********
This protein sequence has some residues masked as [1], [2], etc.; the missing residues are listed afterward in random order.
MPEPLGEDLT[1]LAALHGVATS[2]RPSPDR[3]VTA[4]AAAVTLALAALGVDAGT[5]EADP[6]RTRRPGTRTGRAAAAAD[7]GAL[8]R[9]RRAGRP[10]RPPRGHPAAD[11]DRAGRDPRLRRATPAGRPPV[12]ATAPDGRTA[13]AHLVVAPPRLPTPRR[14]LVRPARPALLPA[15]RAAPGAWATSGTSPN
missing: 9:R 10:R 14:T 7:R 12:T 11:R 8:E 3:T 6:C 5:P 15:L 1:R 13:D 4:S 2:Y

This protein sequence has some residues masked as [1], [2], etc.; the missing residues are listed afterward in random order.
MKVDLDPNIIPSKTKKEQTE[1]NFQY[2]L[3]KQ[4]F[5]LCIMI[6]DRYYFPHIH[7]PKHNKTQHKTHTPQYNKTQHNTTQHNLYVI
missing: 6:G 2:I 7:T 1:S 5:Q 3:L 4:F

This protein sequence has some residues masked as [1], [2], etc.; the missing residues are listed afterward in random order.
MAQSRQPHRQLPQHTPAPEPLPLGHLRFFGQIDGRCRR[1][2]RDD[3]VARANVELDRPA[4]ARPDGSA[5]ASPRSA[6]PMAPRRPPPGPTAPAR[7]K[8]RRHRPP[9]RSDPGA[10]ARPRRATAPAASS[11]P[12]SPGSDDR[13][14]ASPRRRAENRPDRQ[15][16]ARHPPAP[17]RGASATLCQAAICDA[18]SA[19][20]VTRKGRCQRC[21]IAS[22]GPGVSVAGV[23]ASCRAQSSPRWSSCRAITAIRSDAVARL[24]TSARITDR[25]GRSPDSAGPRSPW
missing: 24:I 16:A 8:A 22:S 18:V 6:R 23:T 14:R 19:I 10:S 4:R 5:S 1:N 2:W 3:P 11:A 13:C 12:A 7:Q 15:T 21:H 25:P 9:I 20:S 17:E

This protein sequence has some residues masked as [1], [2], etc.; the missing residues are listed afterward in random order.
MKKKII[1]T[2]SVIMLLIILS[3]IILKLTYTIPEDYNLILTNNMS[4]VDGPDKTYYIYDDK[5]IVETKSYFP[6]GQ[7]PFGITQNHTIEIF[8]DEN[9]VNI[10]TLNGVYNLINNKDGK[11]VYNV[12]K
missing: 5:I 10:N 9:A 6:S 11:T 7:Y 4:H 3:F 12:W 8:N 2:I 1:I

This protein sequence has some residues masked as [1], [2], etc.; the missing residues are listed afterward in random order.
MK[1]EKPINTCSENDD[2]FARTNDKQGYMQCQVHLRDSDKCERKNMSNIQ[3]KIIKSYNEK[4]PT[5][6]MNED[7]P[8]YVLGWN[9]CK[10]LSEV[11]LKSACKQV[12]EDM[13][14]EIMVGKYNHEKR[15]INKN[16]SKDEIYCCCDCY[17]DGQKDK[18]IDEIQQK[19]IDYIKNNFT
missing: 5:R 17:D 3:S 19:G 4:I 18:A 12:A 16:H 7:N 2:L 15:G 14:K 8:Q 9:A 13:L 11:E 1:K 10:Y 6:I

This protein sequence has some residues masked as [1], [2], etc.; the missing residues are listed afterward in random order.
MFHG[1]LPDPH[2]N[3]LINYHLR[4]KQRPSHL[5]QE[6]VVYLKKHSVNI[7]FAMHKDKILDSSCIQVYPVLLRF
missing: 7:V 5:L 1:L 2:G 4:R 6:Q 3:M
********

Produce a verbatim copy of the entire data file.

This protein sequence has some residues masked as [1], [2], etc.; the missing residues are listed afterward in random order.
MPEPLGEDLT[1]LAALHGVATS[2]RPSPDR[3]VTA[4]AAAVTLALAALGVDAGT[5]EADP[6]RTRRPGTRTGRAAAAAD[7]GAL[8]R[9]RRAGRP[10]RPPRGHPAAD[11]DRAGRDPRLRRATPAGRPPV[12]ATAPDGRTA[13]AHLVVAPPRLPTPRR[14]LVRPARPALLPA[15]RAAPGAWATSGTSPN
missing: 9:R 10:R 14:T 7:R 12:T 11:R 8:E 3:T 6:C 5:P 15:L 1:R 13:D 4:S 2:Y

This protein sequence has some residues masked as [1], [2], etc.; the missing residues are listed afterward in random order.
MKVDLDPNIIPSKTKKEQTE[1]NFQY[2]L[3]KQ[4]F[5]LCIMI[6]DRYYFPHIH[7]PKHNKTQHKTHTPQYNKTQHNTTQHNLYVI
missing: 6:G 2:I 7:T 1:S 5:Q 3:L 4:F

This protein sequence has some residues masked as [1], [2], etc.; the missing residues are listed afterward in random order.
MAQSRQPHRQLPQHTPAPEPLPLGHLRFFGQIDGRCRR[1][2]RDD[3]VARANVELDRPA[4]ARPDGSA[5]ASPRSA[6]PMAPRRPPPGPTAPAR[7]K[8]RRHRPP[9]RSDPGA[10]ARPRRATAPAASS[11]P[12]SPGSDDR[13][14]ASPRRRAENRPDRQ[15][16]ARHPPAP[17]RGASATLCQAAICDA[18]SA[19][20]VTRKGRCQRC[21]IAS[22]GPGVSVAGV[23]ASCRAQSSPRWSSCRAITAIRSDAVARL[24]TSARITDR[25]GRSPDSAGPRSPW
missing: 24:I 16:A 8:A 22:S 18:V 6:R 23:T 14:R 19:I 10:S 4:R 5:S 1:N 2:W 3:P 11:A 13:C 12:A 7:Q 15:T 21:H 25:P 9:I 20:S 17:E

This protein sequence has some residues masked as [1], [2], etc.; the missing residues are listed afterward in random order.
MKKKII[1]T[2]SVIMLLIILS[3]IILKLTYTIPEDYNLILTNNMS[4]VDGPDKTYYIYDDK[5]IVETKSYFP[6]GQ[7]PFGITQNHTIEIF[8]DEN[9]VNI[10]TLNGVYNLINNKDGK[11]VYNV[12]K
missing: 5:I 10:N 9:A 6:S 11:T 7:Y 4:H 3:F 12:W 8:N 2:I 1:I

This protein sequence has some residues masked as [1], [2], etc.; the missing residues are listed afterward in random order.
MK[1]EKPINTCSENDD[2]FARTNDKQGYMQCQVHLRDSDKCERKNMSNIQ[3]KIIKSYNEK[4]PT[5][6]MNED[7]P[8]YVLGWN[9]CK[10]LSEV[11]LKSACKQV[12]EDM[13][14]EIMVGKYNHEKR[15]INKN[16]SKDEIYCCCDCY[17]DGQKDK[18]IDEIQQK[19]IDYIKNNFT
missing: 5:R 17:D 3:S 19:G 4:I 18:A 12:A 16:H 7:N 2:L 15:G 14:K 8:Q 9:A 13:L 11:E 1:K 10:Y 6:I

This protein sequence has some residues masked as [1], [2], etc.; the missing residues are listed afterward in random order.
MFHG[1]LPDPH[2]N[3]LINYHLR[4]KQRPSHL[5]QE[6]VVYLKKHSVNI[7]FAMHKDKILDSSCIQVYPVLLRF
missing: 7:V 5:L 1:L 2:G 4:R 6:Q 3:M